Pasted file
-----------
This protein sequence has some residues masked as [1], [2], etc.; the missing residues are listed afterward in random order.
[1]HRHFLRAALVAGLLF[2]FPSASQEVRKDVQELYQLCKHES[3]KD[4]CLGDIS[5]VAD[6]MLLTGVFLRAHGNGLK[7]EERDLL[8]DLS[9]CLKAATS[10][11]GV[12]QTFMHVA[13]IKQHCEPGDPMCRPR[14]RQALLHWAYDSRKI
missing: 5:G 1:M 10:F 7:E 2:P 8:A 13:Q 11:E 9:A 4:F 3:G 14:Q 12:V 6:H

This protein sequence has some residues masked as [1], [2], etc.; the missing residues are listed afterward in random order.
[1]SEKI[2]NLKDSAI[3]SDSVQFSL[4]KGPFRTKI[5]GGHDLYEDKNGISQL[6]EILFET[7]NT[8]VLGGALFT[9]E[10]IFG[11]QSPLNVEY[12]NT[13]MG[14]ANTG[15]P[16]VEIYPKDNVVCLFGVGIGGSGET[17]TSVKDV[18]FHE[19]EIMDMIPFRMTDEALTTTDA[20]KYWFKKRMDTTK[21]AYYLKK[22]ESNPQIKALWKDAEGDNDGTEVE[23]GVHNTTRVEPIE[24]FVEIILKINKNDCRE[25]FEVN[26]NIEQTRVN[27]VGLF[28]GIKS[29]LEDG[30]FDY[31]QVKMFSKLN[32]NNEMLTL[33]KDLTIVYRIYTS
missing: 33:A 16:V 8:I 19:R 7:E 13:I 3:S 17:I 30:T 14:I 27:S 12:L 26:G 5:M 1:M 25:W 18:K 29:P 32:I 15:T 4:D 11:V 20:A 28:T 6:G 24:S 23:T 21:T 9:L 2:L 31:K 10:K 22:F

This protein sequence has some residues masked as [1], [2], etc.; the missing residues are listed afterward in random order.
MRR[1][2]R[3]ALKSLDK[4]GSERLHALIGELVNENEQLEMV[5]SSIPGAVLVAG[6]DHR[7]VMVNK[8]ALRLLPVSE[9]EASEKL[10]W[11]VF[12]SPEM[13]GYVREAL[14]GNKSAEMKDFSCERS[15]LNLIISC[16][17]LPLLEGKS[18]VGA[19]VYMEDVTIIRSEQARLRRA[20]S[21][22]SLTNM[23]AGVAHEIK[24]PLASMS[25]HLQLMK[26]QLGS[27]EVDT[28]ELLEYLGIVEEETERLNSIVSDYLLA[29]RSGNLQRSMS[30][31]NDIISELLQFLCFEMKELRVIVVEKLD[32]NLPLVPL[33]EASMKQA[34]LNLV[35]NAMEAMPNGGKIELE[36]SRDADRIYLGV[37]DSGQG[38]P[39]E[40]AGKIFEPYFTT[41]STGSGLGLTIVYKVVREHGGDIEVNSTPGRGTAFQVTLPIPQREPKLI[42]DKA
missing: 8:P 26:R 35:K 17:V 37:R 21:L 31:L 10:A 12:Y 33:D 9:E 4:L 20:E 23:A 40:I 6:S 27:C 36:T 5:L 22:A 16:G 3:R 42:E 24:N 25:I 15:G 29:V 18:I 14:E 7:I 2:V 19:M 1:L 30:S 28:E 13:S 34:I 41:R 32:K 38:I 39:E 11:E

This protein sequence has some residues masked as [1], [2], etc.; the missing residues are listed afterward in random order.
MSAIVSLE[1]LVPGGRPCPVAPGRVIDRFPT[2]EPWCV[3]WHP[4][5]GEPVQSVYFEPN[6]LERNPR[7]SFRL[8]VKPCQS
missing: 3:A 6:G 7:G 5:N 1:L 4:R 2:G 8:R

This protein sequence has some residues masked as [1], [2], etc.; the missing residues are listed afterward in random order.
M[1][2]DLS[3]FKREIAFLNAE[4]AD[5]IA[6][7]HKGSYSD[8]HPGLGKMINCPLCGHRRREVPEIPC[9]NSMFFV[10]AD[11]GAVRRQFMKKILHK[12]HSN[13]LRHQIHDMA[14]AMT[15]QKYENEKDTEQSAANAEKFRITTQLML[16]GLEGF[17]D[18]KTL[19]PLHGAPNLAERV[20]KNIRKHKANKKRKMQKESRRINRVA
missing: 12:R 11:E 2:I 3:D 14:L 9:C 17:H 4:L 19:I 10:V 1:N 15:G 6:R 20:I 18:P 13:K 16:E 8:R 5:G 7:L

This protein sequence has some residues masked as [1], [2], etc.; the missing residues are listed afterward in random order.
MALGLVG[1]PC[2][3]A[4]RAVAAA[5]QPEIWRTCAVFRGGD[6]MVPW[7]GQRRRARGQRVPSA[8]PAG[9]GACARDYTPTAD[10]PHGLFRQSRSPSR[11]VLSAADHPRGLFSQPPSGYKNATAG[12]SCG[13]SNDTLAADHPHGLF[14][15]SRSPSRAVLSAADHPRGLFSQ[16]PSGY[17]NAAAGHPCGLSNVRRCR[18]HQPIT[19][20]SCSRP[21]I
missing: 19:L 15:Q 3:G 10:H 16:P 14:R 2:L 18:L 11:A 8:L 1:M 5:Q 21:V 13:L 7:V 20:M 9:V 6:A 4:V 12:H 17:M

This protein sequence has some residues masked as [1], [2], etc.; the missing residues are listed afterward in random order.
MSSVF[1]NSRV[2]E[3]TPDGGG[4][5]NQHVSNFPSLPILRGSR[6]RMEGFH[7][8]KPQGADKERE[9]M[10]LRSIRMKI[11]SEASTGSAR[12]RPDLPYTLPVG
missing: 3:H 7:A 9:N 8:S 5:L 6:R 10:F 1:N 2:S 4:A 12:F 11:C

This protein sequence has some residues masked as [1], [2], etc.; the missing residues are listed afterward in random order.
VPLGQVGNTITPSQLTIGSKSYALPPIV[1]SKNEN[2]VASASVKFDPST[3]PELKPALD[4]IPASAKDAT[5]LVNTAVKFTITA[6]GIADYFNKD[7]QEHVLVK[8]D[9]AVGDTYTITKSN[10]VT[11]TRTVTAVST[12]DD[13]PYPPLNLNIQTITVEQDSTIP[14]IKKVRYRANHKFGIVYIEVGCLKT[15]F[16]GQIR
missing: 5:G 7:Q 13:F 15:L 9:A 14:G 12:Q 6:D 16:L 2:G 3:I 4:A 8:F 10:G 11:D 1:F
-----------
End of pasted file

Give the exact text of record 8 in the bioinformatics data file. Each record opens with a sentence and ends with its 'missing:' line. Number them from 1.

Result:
This protein sequence has some residues masked as [1], [2], etc.; the missing residues are listed afterward in random order.
VPLGQVGNTITPSQLTIGSKSYALPPIV[1]SKNEN[2]VASASVKFDPST[3]PELKPALD[4]IPASAKDAT[5]LVNTAVKFTITA[6]GIADYFNKD[7]QEHVLVK[8]D[9]AVGDTYTITKSN[10]VT[11]TRTVTAVST[12]DD[13]PYPPLNLNIQTITVEQDSTIP[14]IKKVRYRANHKFGIVYIEVGCLKT[15]F[16]GQIR
missing: 5:G 7:Q 13:F 15:L 9:A 14:G 12:Q 6:D 16:L 2:G 3:I 4:A 8:F 10:G 11:D 1:F